- Equal Credit Opportunity Act (ECOA): The Equal Credit Opportunity Act provides borrow protection banning credit discrimination against women and later expanded to include race, color, national origin, age, religion, and public assistance program participation. Combined with the protections under the FHA, the two laws were applied during the 2008 housing crisis.
- Dodd-Frank Act (DFA): The 2008 housing crisis resulted in Congress passing the DFA and created the Consumer Financial Protection Bureau (CFPB) to oversee the ECOA and TILA regulations.
What Are Common Predatory Lending Practices?
Fraudulent, deceptive, and unfair tactics are the hallmark of predatory lending practices, designed to be appealing to the consumer. The result of such loans leaves homebuyers with exceedingly high mortgage debt they cannot pay, leading to foreclosure. Common tactics or practices include:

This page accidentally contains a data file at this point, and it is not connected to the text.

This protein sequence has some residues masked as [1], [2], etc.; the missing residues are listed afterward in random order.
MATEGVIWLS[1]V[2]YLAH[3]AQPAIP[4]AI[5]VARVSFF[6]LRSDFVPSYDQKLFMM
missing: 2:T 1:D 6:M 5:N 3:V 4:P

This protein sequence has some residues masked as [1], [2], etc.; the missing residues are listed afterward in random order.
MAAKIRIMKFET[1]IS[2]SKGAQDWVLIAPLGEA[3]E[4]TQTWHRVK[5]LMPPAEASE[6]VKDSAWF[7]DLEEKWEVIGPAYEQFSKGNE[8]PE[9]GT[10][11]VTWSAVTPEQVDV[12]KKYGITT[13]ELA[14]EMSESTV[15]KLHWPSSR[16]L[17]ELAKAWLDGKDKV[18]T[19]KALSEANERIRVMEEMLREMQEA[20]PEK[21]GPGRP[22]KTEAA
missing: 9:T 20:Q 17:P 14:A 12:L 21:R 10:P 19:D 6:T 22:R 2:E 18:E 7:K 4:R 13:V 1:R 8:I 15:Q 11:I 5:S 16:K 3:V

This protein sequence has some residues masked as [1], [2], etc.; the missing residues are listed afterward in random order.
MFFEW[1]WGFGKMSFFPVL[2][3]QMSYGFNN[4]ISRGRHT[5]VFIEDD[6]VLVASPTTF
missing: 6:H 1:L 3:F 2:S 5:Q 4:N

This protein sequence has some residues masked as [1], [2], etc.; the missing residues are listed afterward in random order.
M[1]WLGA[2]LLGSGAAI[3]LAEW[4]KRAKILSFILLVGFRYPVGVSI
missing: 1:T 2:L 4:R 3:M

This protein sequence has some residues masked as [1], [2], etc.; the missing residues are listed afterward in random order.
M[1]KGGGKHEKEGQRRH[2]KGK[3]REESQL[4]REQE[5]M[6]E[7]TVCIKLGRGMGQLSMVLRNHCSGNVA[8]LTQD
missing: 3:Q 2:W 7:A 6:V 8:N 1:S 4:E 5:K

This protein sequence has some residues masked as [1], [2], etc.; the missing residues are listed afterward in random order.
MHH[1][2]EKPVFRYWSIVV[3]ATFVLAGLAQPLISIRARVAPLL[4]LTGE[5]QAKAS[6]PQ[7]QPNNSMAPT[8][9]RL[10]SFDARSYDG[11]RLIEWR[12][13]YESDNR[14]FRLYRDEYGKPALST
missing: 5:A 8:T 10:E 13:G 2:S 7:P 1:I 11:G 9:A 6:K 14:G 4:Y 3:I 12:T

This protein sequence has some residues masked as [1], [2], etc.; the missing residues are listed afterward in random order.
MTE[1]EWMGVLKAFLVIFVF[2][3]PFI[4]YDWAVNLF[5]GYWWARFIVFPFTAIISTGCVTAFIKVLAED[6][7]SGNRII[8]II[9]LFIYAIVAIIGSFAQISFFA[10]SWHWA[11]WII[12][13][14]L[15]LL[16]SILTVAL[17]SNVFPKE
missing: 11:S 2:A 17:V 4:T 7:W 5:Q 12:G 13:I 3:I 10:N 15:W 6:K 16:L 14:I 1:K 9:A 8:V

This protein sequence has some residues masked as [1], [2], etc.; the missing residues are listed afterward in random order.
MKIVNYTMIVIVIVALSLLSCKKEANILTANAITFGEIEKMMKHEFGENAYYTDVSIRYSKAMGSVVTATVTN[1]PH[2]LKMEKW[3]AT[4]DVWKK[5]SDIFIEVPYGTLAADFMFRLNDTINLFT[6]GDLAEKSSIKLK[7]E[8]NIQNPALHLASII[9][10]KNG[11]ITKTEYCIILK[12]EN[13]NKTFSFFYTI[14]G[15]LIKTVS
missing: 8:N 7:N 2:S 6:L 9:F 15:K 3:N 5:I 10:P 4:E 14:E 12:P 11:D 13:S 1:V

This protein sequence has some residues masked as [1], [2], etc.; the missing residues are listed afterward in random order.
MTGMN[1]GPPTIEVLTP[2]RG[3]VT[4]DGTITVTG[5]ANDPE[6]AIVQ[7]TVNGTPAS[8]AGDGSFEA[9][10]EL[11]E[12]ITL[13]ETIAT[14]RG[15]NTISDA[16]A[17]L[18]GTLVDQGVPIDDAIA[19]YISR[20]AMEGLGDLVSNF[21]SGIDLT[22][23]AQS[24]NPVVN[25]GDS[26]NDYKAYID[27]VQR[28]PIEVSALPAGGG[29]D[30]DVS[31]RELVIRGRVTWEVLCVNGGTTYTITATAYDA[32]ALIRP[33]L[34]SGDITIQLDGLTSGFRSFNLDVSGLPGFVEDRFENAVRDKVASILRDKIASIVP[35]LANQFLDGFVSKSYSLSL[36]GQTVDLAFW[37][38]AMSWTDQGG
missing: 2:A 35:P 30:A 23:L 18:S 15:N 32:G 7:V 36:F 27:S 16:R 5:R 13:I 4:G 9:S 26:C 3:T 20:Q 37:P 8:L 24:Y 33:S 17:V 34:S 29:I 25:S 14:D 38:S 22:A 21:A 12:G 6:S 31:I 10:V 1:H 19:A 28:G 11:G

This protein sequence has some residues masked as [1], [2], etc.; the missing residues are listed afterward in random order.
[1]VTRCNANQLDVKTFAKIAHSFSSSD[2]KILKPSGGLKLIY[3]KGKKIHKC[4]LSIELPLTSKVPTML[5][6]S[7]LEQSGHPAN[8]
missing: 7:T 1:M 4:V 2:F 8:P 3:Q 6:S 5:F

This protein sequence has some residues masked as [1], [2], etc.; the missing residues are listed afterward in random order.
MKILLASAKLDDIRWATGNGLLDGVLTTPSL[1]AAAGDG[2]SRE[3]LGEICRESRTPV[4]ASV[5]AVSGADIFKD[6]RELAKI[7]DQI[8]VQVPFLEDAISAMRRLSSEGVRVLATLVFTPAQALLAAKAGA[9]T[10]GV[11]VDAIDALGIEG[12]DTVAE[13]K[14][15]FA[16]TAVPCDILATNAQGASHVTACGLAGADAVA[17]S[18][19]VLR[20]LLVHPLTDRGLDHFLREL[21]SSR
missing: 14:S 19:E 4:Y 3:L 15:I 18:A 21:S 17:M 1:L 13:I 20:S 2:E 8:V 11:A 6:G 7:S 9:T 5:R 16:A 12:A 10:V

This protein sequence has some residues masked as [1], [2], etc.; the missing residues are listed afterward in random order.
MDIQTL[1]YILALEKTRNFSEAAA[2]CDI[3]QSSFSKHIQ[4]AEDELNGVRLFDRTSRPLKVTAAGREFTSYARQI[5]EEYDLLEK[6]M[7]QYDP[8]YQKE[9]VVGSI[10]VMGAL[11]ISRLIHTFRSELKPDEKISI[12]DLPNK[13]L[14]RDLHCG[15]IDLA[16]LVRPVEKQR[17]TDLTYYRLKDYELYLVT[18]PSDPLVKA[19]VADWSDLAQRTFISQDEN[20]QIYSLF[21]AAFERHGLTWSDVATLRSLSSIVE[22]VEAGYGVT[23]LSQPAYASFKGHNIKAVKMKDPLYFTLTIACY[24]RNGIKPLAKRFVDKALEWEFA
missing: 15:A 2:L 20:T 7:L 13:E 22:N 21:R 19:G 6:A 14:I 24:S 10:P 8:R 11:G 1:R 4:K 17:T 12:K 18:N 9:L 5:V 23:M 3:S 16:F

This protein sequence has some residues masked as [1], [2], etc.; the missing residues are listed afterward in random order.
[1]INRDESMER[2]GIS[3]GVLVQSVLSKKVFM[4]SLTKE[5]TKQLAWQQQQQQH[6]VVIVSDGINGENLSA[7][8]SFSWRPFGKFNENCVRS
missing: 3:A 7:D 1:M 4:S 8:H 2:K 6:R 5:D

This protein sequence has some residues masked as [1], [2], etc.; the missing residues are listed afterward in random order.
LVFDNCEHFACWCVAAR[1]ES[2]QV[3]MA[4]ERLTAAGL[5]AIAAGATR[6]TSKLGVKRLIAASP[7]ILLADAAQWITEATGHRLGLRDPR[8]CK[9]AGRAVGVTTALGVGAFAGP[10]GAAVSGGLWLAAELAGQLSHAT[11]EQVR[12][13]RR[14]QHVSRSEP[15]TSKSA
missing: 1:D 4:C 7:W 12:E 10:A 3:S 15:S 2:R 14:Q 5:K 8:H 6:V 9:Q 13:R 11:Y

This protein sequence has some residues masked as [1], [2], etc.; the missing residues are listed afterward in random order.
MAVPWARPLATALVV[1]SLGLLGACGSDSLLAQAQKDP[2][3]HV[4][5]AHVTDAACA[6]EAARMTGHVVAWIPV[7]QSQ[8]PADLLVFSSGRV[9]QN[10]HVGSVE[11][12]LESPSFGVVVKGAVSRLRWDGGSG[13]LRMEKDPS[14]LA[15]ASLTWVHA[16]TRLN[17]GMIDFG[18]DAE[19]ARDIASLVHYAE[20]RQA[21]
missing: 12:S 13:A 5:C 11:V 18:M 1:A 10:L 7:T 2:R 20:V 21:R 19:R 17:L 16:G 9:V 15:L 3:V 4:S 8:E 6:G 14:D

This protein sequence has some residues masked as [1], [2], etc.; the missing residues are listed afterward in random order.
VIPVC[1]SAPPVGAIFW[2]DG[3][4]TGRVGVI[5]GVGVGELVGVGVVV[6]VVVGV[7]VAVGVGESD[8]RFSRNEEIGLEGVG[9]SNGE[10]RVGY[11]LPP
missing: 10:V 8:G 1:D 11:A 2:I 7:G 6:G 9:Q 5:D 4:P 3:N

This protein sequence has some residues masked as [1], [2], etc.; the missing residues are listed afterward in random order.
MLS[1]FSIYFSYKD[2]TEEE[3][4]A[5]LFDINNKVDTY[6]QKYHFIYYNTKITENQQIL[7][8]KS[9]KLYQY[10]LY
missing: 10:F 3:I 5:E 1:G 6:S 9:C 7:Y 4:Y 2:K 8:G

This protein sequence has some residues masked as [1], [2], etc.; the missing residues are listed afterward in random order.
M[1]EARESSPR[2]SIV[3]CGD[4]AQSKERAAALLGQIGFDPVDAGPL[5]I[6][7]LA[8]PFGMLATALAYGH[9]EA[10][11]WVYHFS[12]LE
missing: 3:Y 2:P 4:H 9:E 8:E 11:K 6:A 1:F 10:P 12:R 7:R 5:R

- Aggressive solicitation: If lenders are soliciting you to become a customer with loan officers, this is a definite red flag. Stay clear of any too-good-to-be-true loan offers, and seek out a reputable company on your own.
- Loan flipping: A refinance tactic, loan flipping involves pressuring you to refinance your loan repeatedly and often not with lower interest rates. Many refinance in order to obtain a cash-back option, however, those additional funds are tacked onto the existing loan each time the loan is refinanced and borrows can end up owing far more than the original loan.